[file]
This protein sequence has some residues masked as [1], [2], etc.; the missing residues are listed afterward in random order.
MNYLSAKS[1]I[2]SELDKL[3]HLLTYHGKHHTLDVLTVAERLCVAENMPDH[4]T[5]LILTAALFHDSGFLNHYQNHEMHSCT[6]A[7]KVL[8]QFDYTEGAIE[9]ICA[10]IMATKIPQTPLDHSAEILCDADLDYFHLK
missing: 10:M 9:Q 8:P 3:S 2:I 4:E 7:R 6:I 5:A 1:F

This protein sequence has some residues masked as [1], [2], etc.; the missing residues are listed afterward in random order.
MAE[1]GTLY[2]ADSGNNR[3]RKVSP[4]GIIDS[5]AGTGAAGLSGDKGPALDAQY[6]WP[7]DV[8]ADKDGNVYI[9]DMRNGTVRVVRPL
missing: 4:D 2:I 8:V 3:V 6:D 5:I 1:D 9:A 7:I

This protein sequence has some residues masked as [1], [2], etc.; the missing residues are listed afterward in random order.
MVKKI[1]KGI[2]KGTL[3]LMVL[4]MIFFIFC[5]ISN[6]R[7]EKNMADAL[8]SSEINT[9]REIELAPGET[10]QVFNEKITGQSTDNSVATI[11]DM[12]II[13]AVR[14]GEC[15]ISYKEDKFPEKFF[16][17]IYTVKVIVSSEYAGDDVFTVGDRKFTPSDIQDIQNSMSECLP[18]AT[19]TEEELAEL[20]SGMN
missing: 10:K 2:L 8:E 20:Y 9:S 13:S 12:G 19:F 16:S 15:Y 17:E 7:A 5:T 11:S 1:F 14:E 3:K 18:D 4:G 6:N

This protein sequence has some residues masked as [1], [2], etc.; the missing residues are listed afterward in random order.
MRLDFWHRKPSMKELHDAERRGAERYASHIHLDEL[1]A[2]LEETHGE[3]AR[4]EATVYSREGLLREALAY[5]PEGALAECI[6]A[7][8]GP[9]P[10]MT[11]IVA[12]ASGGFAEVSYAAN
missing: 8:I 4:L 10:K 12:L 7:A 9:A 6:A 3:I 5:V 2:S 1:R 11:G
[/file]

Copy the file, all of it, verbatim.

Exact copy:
This protein sequence has some residues masked as [1], [2], etc.; the missing residues are listed afterward in random order.
MNYLSAKS[1]I[2]SELDKL[3]HLLTYHGKHHTLDVLTVAERLCVAENMPDH[4]T[5]LILTAALFHDSGFLNHYQNHEMHSCT[6]A[7]KVL[8]QFDYTEGAIE[9]ICA[10]IMATKIPQTPLDHSAEILCDADLDYFHLK
missing: 10:M 9:Q 8:P 3:S 2:I 4:E 7:R 6:I 5:A 1:F

This protein sequence has some residues masked as [1], [2], etc.; the missing residues are listed afterward in random order.
MAE[1]GTLY[2]ADSGNNR[3]RKVSP[4]GIIDS[5]AGTGAAGLSGDKGPALDAQY[6]WP[7]DV[8]ADKDGNVYI[9]DMRNGTVRVVRPL
missing: 4:D 2:I 8:V 3:V 6:D 5:I 1:D 9:A 7:I

This protein sequence has some residues masked as [1], [2], etc.; the missing residues are listed afterward in random order.
MVKKI[1]KGI[2]KGTL[3]LMVL[4]MIFFIFC[5]ISN[6]R[7]EKNMADAL[8]SSEINT[9]REIELAPGET[10]QVFNEKITGQSTDNSVATI[11]DM[12]II[13]AVR[14]GEC[15]ISYKEDKFPEKFF[16][17]IYTVKVIVSSEYAGDDVFTVGDRKFTPSDIQDIQNSMSECLP[18]AT[19]TEEELAEL[20]SGMN
missing: 10:K 2:L 8:E 20:Y 9:S 13:S 12:G 19:F 16:S 15:Y 17:E 7:A 5:T 11:S 1:F 14:E 3:K 18:D 4:G 6:N

This protein sequence has some residues masked as [1], [2], etc.; the missing residues are listed afterward in random order.
MRLDFWHRKPSMKELHDAERRGAERYASHIHLDEL[1]A[2]LEETHGE[3]AR[4]EATVYSREGLLREALAY[5]PEGALAECI[6]A[7][8]GP[9]P[10]MT[11]IVA[12]ASGGFAEVSYAAN
missing: 8:I 4:L 10:K 12:L 7:A 9:A 6:A 3:I 5:V 2:S 1:R 11:G